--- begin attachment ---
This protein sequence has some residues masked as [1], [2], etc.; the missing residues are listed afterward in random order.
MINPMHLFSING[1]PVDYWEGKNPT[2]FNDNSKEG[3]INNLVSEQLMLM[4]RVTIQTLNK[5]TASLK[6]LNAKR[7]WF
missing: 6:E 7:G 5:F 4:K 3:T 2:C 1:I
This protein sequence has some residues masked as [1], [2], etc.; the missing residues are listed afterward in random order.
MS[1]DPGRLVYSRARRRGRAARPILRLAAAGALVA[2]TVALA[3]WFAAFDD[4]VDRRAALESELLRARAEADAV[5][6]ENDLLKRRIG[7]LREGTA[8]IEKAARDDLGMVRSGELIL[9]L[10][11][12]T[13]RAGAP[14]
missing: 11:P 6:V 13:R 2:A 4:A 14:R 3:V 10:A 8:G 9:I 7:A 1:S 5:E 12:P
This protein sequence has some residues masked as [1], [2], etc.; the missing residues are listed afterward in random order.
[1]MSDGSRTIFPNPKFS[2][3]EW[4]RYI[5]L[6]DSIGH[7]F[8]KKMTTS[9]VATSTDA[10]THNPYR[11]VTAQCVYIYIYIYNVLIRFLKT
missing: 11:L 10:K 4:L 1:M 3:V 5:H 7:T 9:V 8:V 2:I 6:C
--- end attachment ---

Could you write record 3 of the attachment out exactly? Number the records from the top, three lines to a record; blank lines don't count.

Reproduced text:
This protein sequence has some residues masked as [1], [2], etc.; the missing residues are listed afterward in random order.
[1]MSDGSRTIFPNPKFS[2][3]EW[4]RYI[5]L[6]DSIGH[7]F[8]KKMTTS[9]VATSTDA[10]THNPYR[11]VTAQCVYIYIYIYNVLIRFLKT
missing: 11:L 10:K 4:L 1:M 3:V 5:H 7:T 9:V 8:V 2:I 6:C